When you have children with learning disabilities, reading can be a big challenge. This is hard to wrap my brain around. I was the 5yo who read cereal boxes and park bench graffiti, for Pete’s sake, so to say I love reading is an understatement. Some people like skiing, some swimming, some tropical vacations – I’d chuck it all for a good book and an hour undisturbed. I can’t figure out how to convince my kids to like it when they struggle with words, sentence structure and the whole enchilada. But it gets worse.
Way, way worse…
Two weeks ago, I went to the girls’ parent teacher meetings. Amelia is way behind grade level, but behaviors are doing very well and she is adjusting to new school, new kids and new changes in her world wonderfully…she’s even happily doing the work she likes (math!). Zoe still has a few hiccups here and there (perhaps due to homeopathy?) but is more or less at grade level, she’s just not testing as well as in the past. (That is, it’s hard to get her to focus on a test. And, clever girl, now she intentionally gives wrong answer to hear the iPad kick out a more fun “Wrong!”)
So that’s the good news but…
I’ve never really been able to get the kids to sit and read. My own attempts at “story times” have been an epic fail or nightly battle. So I had come to believe this is the ways it’s always been, but Amelia’s teacher told me something that shook me a little, and jogged my memory. She used to be her teacher back in grade 3 and this year, the teacher switched grades. She told me, “We can’t get Amelia to read, which she NEVER had a problem with in 3rd grade! She loved it.”
I didn’t think anything of it. Actually, I did…I figured just my sucky not doing it nightly, my failures this summer and my husband. YES, I’m ashamed to say that I went into default crummy wife, “It’s his fault!” mode – I don’t know why. Last night, I was pretty sure that Amelia’s loss of that skill (or liking it) is my fault. I know part of this is I struggle understanding why anyone wouldn’t immediately want to dive into a great and fantastical book, but I think I’ve let that stop me from grasping why can’t they like any of them.
I thought on it last night, after reading, “Parents Who Love Reading, Kids Who Don’t: How it Happens and What You Can Do About It.,” (affiliate link) which I downloaded free for Kindle a few weeks ago. The book gave me hope, but last night, I realized it didn’t have much about how to help kids with special needs. Or, at least, I didn’t really understand how to implement the suggestions for my kids. So, what is a parent to do? I think I’ve been going about it ALL wrong. When I sit back on my heels, what I need to do is brainstorm what’s worked and what hasn’t – and to recognize what success means. Here’s what I’ve seen:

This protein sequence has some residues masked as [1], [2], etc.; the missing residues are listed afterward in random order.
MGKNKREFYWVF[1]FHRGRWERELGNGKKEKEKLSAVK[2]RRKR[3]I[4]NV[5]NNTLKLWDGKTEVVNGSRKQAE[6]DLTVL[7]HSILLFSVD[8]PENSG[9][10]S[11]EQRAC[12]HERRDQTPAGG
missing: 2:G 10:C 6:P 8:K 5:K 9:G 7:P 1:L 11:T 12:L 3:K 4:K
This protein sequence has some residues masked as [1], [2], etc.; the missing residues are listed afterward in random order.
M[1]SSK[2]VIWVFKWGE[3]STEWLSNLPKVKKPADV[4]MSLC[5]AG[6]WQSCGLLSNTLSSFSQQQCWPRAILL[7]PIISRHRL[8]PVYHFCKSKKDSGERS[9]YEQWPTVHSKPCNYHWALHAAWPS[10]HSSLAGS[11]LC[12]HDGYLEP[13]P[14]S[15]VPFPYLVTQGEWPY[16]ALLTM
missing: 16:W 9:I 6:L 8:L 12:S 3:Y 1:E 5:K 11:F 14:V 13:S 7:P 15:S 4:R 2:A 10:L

Success in reading means:
- My daughter Zoe often goes to bed surrounded by books or will latch on to one she loves. She’s currently doing a report on beavers with a library book and LOVES it.
- Amelia will take a book – often one above her reading level – and hoard it for a while. She’s a really hard sell on books, so it has to be EXTREMELY engaging.
Our reading successes:
- Zoe got a ton of “Frozen” books for her birthday, these are her favorites.
- She’s moved passed “Peppa Pig” books.
- Amelia actually sat with one of the “Frozen” books – the one that had fancy writing, which is I think the one they have in school.
- She’s picked up the American Girls “You” book and a Tween devotional (without pictures) a few times, I’m not sure if she’s reading them.
Failure essentially means I didn’t do my job, like:
- Forcing them to read. I’m not sure how to get around this for homework and reports. Anyone?
- Not sitting down with them for nightly reading. It’s gotten worse because my thyroid is off and I’m done for the night by about 4pm daily – with still hours of work ahead of me.
- Wasting summer and days off – although, to be fair, they want NOTHING to do with sitting and reading on those days. So HOW do I balance getting them to read on indoor days without “forcing” them?
How I can promote their reading:
- As the book recommended, buy comics and magazines they like and INVESTING more money into reading.
- Bringing home library books. This is an issue because I’m so afraid to lose them so it (painfully) requires a way for me to set up so that they will not lose them.
- Setting up the books so they are everywhere in the house and more accessible. Books laying around the floor is ok.
- Putting away the electronics. I want Wednesday’s – the day they get home at 1:30pm – to be FREE AND CLEAR of electronics, period. That might help. Plus those are my favorite days anyway.
I don’t know about all this. I’m on a serious amount of overwhelm – enjoying every minute of it, yes, but a bit over my eyeballs in things to do. Please share if you have any tips on how you got your kid to enjoy reading, especially if it is something totally out of the box I haven’t yet considered!
Ironically, the day I wrote this post, I got a a new homework sheet for me to track minutes that Zoe and I read together every night. CRAZY! Or the aide is reading my blog…
Found Zoe this morning in the playroom, after getting ready for school, lying on her back reading a Curious George book. Woohoo!! Ok, so still need to work on Amelia.